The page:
Monday, April 15, 2013
Army Shanks sounds like a tough customer, and that name is true to form with the main character of Far Arden. A version of Popeye by way of Canada, he is a sailor, student of history, and explorer who is obsessed with finding the mythical land of Far Arden. This uncharted island lies near the North Pole but is somehow lush and tropical. During his quest he runs afoul of government agents, double-crossers from his past who want his map, a circus owner and a giant man who wrestles bears, a pack of angry orphans, a couple of college students, an ex-girlfriend, and a boy who dresses like a wolf and wants to avenge his father. Many of these folks appear to be one-off characters but are strikingly well developed.
To say this is a fantastical journey is an understatement. There is romance, melancholy, regret, fisticuffs, and intrigue aplenty here, and the story takes many twists and turns which are enhanced by the playful, cartoony art and clever sound effects. I was charmed so many ways by a plot masterfully spun in a complex but not convoluted manner. However the ending is sharply bittersweet, and I am glad to know there is a sequel Crater XV, which is currently appearing serially in the superb digital comic anthology Double Barrel, even if not all the characters make it.
This comic's creator Kevin Cannon has a growing number of impressive works under his belt, including the collaborations with Zander Cannon (no relation), Evolution, The Stuff of Life, T-Minus, and Bone-Sharps, Cowboys, & Thunder Lizards. His art and storytelling are exemplars of economy, wit, and energy. He speaks more about his career and this book in this excellent interview with Tom Spurgeon from 2009.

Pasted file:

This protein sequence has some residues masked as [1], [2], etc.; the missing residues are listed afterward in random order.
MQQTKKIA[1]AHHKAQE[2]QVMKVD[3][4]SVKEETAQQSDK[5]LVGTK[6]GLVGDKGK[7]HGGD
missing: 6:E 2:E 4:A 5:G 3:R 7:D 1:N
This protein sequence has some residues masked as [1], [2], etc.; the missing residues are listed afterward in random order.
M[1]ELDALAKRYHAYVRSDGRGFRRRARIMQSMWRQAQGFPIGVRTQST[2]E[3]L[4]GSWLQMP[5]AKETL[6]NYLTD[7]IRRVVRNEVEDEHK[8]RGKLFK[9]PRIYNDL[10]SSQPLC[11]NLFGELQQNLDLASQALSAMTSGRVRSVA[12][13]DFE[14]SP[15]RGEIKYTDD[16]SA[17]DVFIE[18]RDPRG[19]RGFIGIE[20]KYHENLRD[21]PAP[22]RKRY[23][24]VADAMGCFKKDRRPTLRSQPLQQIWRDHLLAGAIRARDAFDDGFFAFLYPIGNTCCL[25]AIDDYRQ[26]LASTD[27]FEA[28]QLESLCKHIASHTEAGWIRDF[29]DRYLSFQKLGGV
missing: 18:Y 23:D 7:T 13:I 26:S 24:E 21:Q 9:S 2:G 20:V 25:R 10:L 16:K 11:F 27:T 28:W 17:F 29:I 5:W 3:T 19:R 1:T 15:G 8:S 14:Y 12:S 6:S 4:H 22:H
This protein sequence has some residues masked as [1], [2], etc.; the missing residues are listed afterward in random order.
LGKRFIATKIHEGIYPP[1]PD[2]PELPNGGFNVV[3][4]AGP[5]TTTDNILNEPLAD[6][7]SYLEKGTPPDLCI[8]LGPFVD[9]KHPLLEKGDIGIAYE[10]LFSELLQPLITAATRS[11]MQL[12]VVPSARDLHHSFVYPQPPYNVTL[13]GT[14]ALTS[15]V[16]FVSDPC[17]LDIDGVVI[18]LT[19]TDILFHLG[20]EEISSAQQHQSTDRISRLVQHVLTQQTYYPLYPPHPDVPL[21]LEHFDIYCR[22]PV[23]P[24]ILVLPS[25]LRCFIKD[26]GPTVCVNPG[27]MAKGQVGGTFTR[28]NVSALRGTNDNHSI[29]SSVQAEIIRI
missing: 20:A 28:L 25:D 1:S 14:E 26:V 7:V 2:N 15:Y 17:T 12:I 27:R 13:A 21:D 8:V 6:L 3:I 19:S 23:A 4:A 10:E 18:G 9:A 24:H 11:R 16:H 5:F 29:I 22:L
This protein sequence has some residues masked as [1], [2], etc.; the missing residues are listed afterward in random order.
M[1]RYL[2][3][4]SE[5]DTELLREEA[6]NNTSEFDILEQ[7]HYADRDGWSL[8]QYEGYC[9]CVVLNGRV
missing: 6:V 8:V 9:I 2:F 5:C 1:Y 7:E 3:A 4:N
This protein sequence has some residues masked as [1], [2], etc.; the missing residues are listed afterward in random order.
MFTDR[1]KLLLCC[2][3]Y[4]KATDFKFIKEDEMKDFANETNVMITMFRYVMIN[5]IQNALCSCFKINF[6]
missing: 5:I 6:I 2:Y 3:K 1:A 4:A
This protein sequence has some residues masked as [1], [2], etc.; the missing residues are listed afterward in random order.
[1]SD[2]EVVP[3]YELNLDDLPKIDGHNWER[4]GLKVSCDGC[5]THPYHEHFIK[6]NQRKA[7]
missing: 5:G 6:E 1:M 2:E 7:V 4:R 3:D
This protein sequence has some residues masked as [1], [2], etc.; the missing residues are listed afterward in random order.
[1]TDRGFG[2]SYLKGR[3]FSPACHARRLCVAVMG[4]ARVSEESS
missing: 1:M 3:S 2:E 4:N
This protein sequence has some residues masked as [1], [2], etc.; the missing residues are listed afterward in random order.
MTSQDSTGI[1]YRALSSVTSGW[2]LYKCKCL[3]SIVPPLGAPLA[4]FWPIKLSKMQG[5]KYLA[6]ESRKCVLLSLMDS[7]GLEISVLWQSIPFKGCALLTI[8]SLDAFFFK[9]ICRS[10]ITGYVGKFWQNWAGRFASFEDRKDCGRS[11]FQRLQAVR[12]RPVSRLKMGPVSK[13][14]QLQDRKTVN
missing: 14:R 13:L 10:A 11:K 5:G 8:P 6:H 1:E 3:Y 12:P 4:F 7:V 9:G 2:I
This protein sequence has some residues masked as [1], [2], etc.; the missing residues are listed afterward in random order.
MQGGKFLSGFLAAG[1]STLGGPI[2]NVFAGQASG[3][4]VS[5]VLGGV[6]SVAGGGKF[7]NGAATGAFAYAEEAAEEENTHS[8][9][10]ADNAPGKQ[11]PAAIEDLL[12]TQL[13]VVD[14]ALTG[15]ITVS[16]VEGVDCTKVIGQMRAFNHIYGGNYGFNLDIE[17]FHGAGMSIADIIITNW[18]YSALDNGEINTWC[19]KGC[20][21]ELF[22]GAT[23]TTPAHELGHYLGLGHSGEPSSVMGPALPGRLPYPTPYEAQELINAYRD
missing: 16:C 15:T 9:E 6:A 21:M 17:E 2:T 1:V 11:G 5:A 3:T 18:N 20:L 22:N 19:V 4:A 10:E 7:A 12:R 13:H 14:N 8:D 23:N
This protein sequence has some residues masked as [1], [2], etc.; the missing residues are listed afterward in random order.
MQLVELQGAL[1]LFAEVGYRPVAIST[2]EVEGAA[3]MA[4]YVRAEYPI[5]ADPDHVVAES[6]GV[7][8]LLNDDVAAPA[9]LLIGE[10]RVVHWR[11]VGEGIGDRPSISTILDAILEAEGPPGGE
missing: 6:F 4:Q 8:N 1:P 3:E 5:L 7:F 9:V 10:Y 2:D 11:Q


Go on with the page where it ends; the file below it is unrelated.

Far Arden was nominated for an Eisner Award for "Best Publication for Teens." Other reviews I have read about it concur with this praise and comment on the mix of humor, artistry, and adventure. Matt Peckham gushed, "Far Arden is like breathing that atmosphere laced with caffeine and laughing gas, a romping shaggy-dog story with a not-so-shaggy twist ending, the best practically pocket-sized adventure fiction I’ve read in years." J. Caleb Mozzocco called it "definitely one of the funniest—and most fun—books I’ve read this year." I agree wholeheartedly with Theodore Anderson, who wrote, "His art is a joy to read: characters leap across the page with noodle-limbed physiques, but he can wring surprising emotional depth from their exaggerated features when he chooses." Jen Vaughan wrote, "Far Arden is one of those books you plow through in an excited and ecstatic manner only to slow down towards the end in order to savor every page turn," which is a feeling I can easily relate to in my own reading.
The entire book is available online here, but this is a fun book well worth owning. The hard copy is published by Top Shelf.